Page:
Can defensive medicine lead to medical malpractice?
Defensive medicine has been around since the mid-20th century. However, there has been a resurgence in recent years, and it is triggering a concurrent wave of medical malpractice lawsuits. When defensive medicine causes more harm to patients than good, it defeats its purpose. Injured victims may file a medical malpractice lawsuit for compensation.
What is defensive medicine?
Defensive medicine is the act of ordering an abundance of diagnostic tests and treatments. As with any other medical action, if it is not executed correctly it can be harmful. Though most physicians who engage in the practice have the best intentions, defensive medicine can be more of a hindrance than a help.
A very brief history of defensive medicine
In the 1960s, more and more people started suing doctors for misdiagnoses. By the 1970s, the number of medical liability lawsuits had skyrocketed. According to some estimates, medical malpractice claims increased 300 percent between 1965 and 1970.
By 1969, the situation had grown so dire that the National Subcommittee on Executive Reorganization of the US Senate released a 1,060-page report detailing the spike in malpractice lawsuits, calling it “a national crisis.”
Ultimately, politicians chose not to legislate. Resultantly, approximately 93 percent of doctors in the United States practice defensive medicine today.
Examples of defensive medicine
Defensive medicine can manifest in myriad ways and is largely dependent on the patient’s specific condition and situation. However, there are some common defensive medicine tactics, including:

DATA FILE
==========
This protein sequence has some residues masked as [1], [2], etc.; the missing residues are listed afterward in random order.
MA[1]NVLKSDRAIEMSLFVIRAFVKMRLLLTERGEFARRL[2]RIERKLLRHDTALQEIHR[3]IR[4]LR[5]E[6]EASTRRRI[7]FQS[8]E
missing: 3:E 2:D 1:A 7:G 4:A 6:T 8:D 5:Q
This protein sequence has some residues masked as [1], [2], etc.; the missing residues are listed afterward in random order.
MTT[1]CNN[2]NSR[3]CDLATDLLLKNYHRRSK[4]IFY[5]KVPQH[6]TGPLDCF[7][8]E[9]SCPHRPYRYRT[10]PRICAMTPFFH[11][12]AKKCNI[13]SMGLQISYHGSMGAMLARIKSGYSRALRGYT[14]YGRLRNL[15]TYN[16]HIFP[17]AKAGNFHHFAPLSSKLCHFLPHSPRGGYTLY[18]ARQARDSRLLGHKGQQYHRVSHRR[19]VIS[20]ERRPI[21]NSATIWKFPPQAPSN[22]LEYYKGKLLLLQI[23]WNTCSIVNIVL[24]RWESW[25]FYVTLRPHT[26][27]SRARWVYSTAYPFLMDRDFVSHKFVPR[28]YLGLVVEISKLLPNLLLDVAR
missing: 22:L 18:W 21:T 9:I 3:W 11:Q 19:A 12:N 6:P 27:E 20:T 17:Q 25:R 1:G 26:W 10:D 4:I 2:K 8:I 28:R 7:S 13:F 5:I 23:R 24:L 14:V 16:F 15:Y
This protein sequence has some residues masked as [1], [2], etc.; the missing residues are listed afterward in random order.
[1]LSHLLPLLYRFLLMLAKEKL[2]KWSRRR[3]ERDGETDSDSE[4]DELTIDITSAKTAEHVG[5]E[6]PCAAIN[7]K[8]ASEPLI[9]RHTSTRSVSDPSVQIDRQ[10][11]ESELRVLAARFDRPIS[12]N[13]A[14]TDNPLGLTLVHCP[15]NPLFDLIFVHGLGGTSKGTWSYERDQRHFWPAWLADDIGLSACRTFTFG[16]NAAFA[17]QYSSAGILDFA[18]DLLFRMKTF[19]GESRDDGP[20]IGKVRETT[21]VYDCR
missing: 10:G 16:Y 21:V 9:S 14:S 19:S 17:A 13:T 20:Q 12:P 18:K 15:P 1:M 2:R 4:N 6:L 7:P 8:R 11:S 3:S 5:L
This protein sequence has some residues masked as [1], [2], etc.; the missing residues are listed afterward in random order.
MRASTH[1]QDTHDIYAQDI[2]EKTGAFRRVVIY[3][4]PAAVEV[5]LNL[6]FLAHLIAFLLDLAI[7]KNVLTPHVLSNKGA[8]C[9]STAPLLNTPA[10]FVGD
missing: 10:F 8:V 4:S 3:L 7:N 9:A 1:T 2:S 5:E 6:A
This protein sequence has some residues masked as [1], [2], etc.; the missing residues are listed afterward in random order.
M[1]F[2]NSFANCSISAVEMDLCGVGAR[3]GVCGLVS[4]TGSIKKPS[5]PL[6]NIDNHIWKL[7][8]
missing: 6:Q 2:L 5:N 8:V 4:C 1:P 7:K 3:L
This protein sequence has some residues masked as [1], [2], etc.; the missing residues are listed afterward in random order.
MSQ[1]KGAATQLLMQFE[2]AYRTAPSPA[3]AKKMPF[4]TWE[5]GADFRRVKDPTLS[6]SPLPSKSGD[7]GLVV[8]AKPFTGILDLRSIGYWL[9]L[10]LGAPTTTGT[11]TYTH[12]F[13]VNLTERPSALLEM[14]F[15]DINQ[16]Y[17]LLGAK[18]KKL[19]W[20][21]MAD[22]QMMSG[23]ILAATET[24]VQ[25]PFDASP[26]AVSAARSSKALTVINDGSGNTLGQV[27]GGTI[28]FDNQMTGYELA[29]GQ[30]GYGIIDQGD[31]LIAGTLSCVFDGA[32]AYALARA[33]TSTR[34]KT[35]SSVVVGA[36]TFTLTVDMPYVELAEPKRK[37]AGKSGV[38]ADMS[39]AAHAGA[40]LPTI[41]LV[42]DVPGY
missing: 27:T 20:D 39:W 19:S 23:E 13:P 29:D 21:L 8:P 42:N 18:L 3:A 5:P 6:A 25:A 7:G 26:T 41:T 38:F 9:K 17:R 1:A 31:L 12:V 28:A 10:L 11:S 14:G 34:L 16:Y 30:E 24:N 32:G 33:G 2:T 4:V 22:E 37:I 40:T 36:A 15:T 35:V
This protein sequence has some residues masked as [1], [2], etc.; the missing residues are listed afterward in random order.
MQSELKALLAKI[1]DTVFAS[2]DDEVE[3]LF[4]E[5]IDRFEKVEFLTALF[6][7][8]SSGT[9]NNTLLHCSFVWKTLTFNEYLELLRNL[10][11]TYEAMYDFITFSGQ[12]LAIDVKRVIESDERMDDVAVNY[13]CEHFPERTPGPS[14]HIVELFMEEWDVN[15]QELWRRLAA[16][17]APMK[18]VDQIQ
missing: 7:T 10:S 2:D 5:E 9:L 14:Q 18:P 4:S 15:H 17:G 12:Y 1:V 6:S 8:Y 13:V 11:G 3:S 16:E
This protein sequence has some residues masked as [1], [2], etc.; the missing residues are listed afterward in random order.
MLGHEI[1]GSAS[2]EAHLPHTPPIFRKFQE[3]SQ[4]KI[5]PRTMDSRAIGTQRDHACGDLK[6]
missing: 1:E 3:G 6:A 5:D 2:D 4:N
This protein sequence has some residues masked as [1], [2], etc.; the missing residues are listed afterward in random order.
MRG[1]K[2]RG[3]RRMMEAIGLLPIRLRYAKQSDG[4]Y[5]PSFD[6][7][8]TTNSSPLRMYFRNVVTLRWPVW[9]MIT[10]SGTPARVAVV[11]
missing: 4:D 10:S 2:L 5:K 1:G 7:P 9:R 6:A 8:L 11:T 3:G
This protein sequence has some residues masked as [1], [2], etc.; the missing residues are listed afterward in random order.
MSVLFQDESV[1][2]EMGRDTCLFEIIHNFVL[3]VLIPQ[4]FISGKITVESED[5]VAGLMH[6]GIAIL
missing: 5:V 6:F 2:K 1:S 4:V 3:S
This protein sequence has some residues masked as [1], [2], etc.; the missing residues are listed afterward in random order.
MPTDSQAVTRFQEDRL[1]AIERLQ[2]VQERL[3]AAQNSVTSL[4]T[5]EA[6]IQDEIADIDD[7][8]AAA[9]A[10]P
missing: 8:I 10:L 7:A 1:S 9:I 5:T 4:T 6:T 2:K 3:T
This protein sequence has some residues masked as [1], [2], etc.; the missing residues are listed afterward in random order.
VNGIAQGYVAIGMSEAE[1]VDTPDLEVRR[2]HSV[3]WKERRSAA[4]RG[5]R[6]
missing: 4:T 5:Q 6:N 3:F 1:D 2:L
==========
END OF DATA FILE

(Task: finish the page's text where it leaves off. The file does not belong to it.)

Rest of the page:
- Ordering unnecessary CT scans
- Steering women toward Cesarean sections instead of natural childbirth
- Ordering superfluous biopsies
- Authorizing needless MRIs
The problem with defensive medicine
Newton’s Third Law states that “every action has an equal and opposite reaction.” To wit, an increasing number of medical malpractice lawsuits are born of defensive medicine tactics. What began as a way to circumvent medical malpractice lawsuits has become a leading source for them.
Researchers have spent decades analyzing defensive medicine strategies, and they have found that in some cases it can harm patients more than it helps. Not only does it increase healthcare costs across the board, but the added stress and exposure typically flies in the face of the Hippocratic oath. The extraneous tests and treatments trigger additional injuries and ailments in the worst cases.
If you’re contemplating moving forward with a defensive medicine claim in Manhattan, Brooklyn, or Queens, it’s wise to consult with a medical malpractice lawyer in NYC. They can assess the situation, determine if you have a viable case, and outline the available options.
How can defensive medicine trigger a medical malpractice lawsuit?
How can a diagnostic test lead to a liability lawsuit? Malpractice lawsuits of commission involve a doctor doing something wrong, like leaving materials inside a body after a surgery, prescribing the wrong medicine, or knowingly using defective medical equipment.
Malpractice lawsuits of omission, however, involve censuring medical professionals for not doing something. Of these claims, failing to diagnose an illness is the most common cause of action. Therefore, to cover all possible bases, many doctors will order tons of tests – some of which they know are unnecessary.
You may be thinking: Is covering one’s bases always a bad thing? Of course, it’s not. Thoroughness is often a virtue and a good quality in a doctor. However, defensive medicine becomes a problem when physicians prioritize their interests ahead of a patient’s.
For example, imagine if a doctor prescribed more antibiotics than necessary and the extra medications triggered additional problems for the patient. Excessive exposure to radiology is another common problem.
Can I sue for medical malpractice over defensive medicine?
Do you believe that a doctor, surgeon, or nurse knowingly ordered tests or prescribed unnecessary treatments that negatively impacted your life? You have a right to competent care, and defensive medicine can be more dangerous at times. You owe it to yourself to explore the situation. Moreover, if a medical professional has cavalierly or recklessly put a patient in harm’s way, it’s important to stop them.